* Tighter capital requirements could favor banks over mutual
* BlackRock strikes conciliatory stance with regulators
* SEC still struggling to advance tougher rules
By Tim McLaughlin and Ross Kerber
Nov 14 BNY Mellon Corp's investment management
chief on Wednesday said he saw "some merit" to stiffer capital
requirements and other rules for money funds proposed by U.S.
regulators, in comments that exposed a schism in the $2.5
BNY Mellon investment chief Curtis Arledge's positive
remarks contrasted sharply with fund industry comments on
Tuesday blasting new reforms proposed by the U.S. Financial
Stability Oversight Council, a board of top regulators chaired
by Treasury Secretary Timothy Geithner. Fidelity Investments and
other major fund managers said the reforms were unnecessary and
could drive away investors.
Shares in Federated Investors Inc, heavily involved
in money funds, fell 5 percent to close at $18.43 in Wednesday
trading as the industry schism became more apparent.
Arledge, who oversees BNY's $322 billion cash management
business, said he supports requiring bigger capital buffers for
riskier, less diversified funds.
"I'm not saying I would do it exactly the way it was in the
(FSOC) proposal, although I think there is some merit to it,"
Arledge said at the Bank of America Merrill Lynch Banking and
Financial Services investor conference in New York, which was
"We do actually hold economic capital against our money
funds," Arledge said. "So we are actually very well positioned
for the world to shift to where sponsors need to recognize they
have exposures. Not everybody does, so we think we're well
positioned if that changed."
HARDER TO MAKE A DEAL
The industry split may make it harder for companies to agree
on a deal with regulators, said Stephen Keen, a Reed Smith
attorney in Pittsburgh who has represented fund firms.
The idea that fund firms should build up capital is "the
insurmountable roadblock to a compromise-most sponsors won't
accept it and FSOC won't drop it," Keen said.
Funds may also have difficulty raising capital to meet new
rules because of low interest rates, Keen said. "The irony is
that there is currently no money for capital," he said.
Regulators are trying to settle whether money funds need
more oversight after the financial crisis. In 2008 one of the
industry's best-known funds "broke the buck" and reported a net
asset value below $1 per share, dragged down by heavy holdings
in the collapsed Lehman Brothers. Federal agencies eventually
provided industry-wide backstops. In 2010, new rules required
funds to become more transparent and liquid.
In August, Securities and Exchange Commission Chairman Mary
Schapiro failed to win a majority of support from the SEC's
five-member commission to move forward with additional changes.
That sent the matter to the FSOC.
Many fund firms maintain that the 2010 reforms are
sufficient. They say new rules, like a proposed shift away from
the traditional $1-per-share value, would drive away investors.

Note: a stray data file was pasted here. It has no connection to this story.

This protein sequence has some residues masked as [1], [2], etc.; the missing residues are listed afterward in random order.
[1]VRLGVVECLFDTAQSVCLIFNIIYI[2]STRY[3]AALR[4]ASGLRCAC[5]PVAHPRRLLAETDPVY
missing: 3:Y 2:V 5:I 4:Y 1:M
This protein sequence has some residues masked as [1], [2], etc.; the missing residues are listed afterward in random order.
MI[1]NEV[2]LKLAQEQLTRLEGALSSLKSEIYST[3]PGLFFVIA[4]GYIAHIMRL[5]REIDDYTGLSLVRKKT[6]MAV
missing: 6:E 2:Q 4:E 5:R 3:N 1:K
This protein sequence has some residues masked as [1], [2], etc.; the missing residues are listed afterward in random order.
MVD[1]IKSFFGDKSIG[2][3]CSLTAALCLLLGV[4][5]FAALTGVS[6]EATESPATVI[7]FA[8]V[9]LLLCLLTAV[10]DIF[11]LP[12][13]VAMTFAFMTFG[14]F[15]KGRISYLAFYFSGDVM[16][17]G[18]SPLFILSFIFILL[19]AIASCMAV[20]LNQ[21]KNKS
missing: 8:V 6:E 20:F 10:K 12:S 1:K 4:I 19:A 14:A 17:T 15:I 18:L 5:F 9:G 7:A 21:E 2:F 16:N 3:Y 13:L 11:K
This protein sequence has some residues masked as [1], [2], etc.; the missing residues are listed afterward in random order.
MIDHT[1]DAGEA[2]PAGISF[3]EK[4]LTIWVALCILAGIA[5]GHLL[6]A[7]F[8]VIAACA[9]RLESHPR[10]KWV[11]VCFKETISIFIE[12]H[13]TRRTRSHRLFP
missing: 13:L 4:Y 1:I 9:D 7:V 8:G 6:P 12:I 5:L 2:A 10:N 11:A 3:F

Fidelity Investments reaction was typical. The proposals "do
not strike the proper balance of minimizing risk to the
financial system while preserving the benefits that these funds
provide investors, issuers and our economy," Fidelity president
of money funds, Nancy Prior, said in a statement on Tuesday.
David Scharfstein, a Harvard Business School professor who
has backed some money fund reforms, said free-standing fund
companies such as Fidelity, Vanguard Group and Federated
Investors, might have a harder time with capital requirements
than banks, which already have capital.
OTHER PRODUCTS FOR CASH
Lance Pan, director of investment research for Capital
Advisors Group, which works with institutional investors, said
firms such as Fidelity and Federated also have few other
products to hold the cash of investors exiting money funds.
Banks such as BNY Mellon and JPMorgan Chase & Co,
meanwhile, can offer more products for customers who might leave
money funds if they don't like new rules, Pan said.
BNY Mellon and its subsidiaries managed $155 billion in
money funds, No. 5 in the industry, as of Oct. 31, according to
Lipper, a unit of Thomson Reuters. Fidelity was No. 1 with
$418.9 billion, followed by JPMorgan with $229.6 billion and
Federated Investors with $215.9 billion, Lipper data shows.
Arledge put a finer point on the differences.
"If you personally had a choice, would you rather have your
sponsor be the safest bank in the largest economy in the world,
or an independent investment firm?" he said. "We're a winner in
the scenario where risk is actually factored in to making money
funds more resilient."
In addition, BlackRock Inc, among the most vocal
proponents of finding a compromise, is again engaged with
regulators over the latest ideas, president Rob Kapito said on
Wednesday. The New York-based firm will comment on the pros and
cons of all three proposals issued by the FSOC, Kapito said
while speaking later at the same investor conference as Arledge.
Though Kapito did not give any specific views on the FSOC's
preliminary plan, he said it was a "good starting place."
"I'm an optimist in this regard," he said, but added "this
is going to be a tough process."